Recently, I went to my local library. there, among the books by Richard Florida, Mark Levin, and at least three Ann Coulter’s, stood out one I read years before; Pinched by Atlantic’s deputy editor Don Peck. It came out in 2011 and, at the time, I wrote a review of it for the Yahoo Contributor Network. While for some reason I could not google the finished product, I discovered on an old flash drive one of my drafts for it so here it is.
In Pinched, How the Great Recession has narrowed our futures and what we can do about it, Don Peck looks at what has happened in the last three years with the economy; and how it has changed the way we live, work, and how we identify ourselves.
He doesn’t say anything that others, such as Paul Krugman or Kevin Phillips had alluded to in their work, but he does organize things in a clear, concise manner and backs them up with the real life experiences of everyday people. From a former construction foreman only recently found steady work after losing his job in 2008 to the president of a homeowner’s association in Florida development ravages by the foreclosure crisis, Peck gives the reader an idea of how most people are struggling with the new economic situation in America.
Mr. Peck also went to the Aspen Ideas Festival where those unaffected by the Recession talked about social issues, policy problems; and as he puts it “a near-total insularity from the non-elites, and a personal detachment from the struggles of other Americans (pg. 115). He devotes full chapters on the plutonomy, a term three analysts came up with in a paper for the wealthy few as at Aspen, to Generation R, those recent college graduates who end up unemployed and living back at home. However, Peck examines every level of American society on how economic downturns, and not just the recent one, seriously affect people for years.
There is one paragraph that resonates with me. He interviews the economist Lisa Kahn who has done studies on how economic downturns affect an individual’s subsequent career. “When Kahn looks more closely at the unlucky graduates at mid-career, she found some surprising characteristics. They were significantly less likely to work in professional occupations or other prestigious spheres. And they clung more tightly to their jobs; average job tenure was unusually long. People who entered the workforce during the recession ‘didn’t switch jobs as much, and particularly for young workers, that’s how you increase wages,’ Kahn told me. This behavior may have resulted from a lingering risk aversion, born of a tough start. But a lack of opportunities may have played a larger role, she said, when you’re forced to start work in a particularly low-level job or uneasy career, it’s easy for other employers to dismiss you as having low potential. Moving up, or moving to something different and better, becomes more difficult.” (pgs. 64-65).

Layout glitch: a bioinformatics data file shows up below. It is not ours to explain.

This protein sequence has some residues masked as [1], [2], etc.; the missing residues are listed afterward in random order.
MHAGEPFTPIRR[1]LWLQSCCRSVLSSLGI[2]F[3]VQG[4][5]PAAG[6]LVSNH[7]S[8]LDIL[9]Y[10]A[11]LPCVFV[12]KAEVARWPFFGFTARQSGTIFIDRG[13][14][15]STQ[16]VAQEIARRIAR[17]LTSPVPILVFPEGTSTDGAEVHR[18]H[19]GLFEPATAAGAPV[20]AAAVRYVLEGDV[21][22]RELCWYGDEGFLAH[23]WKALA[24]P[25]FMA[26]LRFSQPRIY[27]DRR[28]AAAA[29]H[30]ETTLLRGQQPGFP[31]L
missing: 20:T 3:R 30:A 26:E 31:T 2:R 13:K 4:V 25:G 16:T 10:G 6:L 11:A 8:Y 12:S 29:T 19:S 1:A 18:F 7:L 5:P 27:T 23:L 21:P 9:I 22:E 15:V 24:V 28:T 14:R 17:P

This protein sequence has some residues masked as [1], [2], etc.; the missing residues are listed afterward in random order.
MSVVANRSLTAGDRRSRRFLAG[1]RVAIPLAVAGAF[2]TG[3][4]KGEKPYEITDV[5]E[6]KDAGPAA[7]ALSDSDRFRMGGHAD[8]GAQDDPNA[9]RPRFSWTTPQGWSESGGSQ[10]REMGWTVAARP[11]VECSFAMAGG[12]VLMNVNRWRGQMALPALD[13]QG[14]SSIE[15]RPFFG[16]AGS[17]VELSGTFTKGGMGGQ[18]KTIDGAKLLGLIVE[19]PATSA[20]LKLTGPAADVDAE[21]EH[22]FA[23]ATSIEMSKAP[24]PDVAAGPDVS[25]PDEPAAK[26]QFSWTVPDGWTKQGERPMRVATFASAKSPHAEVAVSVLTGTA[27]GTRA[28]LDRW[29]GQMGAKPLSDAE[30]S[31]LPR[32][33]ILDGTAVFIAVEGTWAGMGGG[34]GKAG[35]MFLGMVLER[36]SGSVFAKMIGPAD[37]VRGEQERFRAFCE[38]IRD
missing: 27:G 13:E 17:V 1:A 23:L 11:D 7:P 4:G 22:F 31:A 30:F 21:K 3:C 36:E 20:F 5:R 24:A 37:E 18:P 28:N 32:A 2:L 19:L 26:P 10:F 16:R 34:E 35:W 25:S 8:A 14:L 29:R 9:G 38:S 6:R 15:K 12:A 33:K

This is a more wide-spread phenomenon than I ever imagined. I know that, if I understood this in 2004, perhaps I wouldn’t have given up on my like as I did for half of the last decade. Yes, Pinched hits me on a personal level; very few books have done that.
As for possible measures to address this present state, Peck does mention a few good things. Some, such as campaign finance reform and unemployment insurance, have been mentioned by other people before (such as Robert Reich), and possibly make far too much sense to even be discussed in Congress let alone passed.
However, Pinched is definitely worthwhile reading and makes you think. Mr. Peck sums up his hopes best with one paragraph towards the end of the book. He believes that,
“A society in which the different classes jostle more frequently alongside one another-living in the same communities and cities, harboring the same hopes and expectations for their children-is inherently healthier than one in which they are segregated physically and split by cultural norms. Broader exposure to one another would foster the ideals of civic equality and equal opportunity that are our cultural bedrock.” (pgs. 186-187).
I couldn’t write it better myself.
A lot has happened in the nearly six years since it was first published. The polarization we’re faced with today is in some ways even worse than when Peck wrote this book. One can also argue that, on November 7th 2016, the plutonomy won after all, and I don’t just mean by Donald Trump becoming president.Yet, Pinched seems worth re-reading so that’s what I am about to do.